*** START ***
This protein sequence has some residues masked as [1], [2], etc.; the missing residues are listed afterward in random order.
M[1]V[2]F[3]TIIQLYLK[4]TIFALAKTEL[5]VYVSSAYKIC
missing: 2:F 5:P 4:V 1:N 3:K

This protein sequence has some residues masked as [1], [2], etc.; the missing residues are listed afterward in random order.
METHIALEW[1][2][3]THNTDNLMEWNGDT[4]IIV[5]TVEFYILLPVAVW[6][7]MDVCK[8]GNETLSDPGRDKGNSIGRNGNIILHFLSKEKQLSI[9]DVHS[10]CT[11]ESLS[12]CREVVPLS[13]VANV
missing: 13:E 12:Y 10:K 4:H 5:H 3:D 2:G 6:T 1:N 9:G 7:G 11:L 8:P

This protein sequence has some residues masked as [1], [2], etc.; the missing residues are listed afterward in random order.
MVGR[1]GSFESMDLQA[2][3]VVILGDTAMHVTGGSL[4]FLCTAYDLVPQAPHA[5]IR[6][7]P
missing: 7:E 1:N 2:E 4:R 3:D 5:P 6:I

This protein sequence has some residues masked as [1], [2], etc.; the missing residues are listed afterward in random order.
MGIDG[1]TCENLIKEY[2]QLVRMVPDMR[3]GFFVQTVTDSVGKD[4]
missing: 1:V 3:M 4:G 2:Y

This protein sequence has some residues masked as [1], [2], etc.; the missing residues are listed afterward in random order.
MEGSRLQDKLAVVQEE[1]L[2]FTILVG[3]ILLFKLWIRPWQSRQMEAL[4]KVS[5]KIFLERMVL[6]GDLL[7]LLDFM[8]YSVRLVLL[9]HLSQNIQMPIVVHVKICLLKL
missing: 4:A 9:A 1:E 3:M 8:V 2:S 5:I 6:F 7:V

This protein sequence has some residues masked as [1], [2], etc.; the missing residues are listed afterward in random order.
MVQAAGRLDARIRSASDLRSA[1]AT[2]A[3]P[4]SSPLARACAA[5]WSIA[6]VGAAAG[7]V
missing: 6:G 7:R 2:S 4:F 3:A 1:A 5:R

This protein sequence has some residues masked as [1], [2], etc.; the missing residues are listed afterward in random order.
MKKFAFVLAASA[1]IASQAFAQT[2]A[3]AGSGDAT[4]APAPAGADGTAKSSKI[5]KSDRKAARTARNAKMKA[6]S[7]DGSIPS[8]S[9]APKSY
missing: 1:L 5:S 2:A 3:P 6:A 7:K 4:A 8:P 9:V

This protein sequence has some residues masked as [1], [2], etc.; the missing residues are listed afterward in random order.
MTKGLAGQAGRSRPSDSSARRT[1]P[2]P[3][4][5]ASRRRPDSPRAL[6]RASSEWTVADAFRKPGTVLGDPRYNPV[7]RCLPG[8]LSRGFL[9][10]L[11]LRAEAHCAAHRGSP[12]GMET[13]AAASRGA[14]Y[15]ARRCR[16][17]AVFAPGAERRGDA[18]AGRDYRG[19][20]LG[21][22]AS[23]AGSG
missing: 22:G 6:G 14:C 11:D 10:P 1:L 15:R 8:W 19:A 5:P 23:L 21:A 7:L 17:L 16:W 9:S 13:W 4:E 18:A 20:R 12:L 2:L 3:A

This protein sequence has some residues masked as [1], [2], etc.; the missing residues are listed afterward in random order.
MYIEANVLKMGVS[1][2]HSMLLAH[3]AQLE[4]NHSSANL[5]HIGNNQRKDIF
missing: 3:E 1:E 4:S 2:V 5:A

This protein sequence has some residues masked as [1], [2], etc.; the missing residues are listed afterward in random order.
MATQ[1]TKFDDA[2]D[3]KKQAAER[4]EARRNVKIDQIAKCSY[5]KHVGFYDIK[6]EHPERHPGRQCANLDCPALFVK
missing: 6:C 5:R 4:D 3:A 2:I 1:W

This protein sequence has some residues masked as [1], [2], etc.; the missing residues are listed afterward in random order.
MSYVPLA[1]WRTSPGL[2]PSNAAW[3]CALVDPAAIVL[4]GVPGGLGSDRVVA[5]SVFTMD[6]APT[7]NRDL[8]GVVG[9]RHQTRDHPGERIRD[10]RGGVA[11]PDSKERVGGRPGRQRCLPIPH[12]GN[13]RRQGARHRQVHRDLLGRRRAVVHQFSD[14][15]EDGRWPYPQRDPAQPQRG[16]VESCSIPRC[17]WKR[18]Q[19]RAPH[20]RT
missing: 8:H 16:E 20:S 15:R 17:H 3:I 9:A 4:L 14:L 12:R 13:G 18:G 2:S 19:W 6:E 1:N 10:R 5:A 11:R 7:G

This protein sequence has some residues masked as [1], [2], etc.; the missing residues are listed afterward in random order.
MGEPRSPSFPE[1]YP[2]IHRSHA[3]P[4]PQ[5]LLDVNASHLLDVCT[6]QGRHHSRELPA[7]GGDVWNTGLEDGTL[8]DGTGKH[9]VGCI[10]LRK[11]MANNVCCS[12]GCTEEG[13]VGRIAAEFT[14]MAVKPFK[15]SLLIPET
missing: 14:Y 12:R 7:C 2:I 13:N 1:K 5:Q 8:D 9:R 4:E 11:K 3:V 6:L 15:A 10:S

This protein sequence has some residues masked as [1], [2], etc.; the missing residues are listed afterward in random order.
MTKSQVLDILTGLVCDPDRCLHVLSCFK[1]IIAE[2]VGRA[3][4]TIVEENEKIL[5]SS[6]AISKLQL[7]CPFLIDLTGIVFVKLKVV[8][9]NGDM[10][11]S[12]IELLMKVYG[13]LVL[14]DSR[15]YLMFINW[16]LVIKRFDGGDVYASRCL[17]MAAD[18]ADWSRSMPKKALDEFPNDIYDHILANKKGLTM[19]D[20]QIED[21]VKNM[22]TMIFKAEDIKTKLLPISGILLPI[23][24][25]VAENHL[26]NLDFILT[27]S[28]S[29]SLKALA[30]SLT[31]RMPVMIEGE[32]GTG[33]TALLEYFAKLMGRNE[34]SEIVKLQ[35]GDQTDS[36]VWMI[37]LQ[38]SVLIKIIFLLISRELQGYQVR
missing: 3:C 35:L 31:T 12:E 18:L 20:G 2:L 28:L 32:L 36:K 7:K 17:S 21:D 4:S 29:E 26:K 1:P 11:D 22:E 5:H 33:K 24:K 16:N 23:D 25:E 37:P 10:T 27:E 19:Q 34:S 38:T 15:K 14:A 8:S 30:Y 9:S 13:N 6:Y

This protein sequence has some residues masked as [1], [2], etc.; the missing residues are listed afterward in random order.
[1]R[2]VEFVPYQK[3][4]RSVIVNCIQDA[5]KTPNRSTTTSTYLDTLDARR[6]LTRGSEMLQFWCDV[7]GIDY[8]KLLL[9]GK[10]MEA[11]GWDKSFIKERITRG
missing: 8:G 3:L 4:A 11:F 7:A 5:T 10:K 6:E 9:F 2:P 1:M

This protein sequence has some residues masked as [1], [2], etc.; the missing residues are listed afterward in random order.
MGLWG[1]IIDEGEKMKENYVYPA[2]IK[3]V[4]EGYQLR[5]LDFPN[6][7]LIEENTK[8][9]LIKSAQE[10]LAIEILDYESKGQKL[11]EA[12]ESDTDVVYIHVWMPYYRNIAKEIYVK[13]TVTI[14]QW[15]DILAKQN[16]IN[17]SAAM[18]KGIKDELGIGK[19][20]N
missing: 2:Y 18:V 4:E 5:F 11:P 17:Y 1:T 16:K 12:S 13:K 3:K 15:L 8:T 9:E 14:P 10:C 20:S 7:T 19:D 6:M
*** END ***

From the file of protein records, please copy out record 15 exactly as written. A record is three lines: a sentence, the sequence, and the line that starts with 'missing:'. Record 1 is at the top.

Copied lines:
This protein sequence has some residues masked as [1], [2], etc.; the missing residues are listed afterward in random order.
MGLWG[1]IIDEGEKMKENYVYPA[2]IK[3]V[4]EGYQLR[5]LDFPN[6][7]LIEENTK[8][9]LIKSAQE[10]LAIEILDYESKGQKL[11]EA[12]ESDTDVVYIHVWMPYYRNIAKEIYVK[13]TVTI[14]QW[15]DILAKQN[16]IN[17]SAAM[18]KGIKDELGIGK[19][20]N
missing: 2:Y 18:V 4:E 5:F 11:P 17:Y 1:T 16:K 12:S 13:K 3:K 15:L 8:T 9:E 14:P 10:C 20:S 7:T 19:D 6:M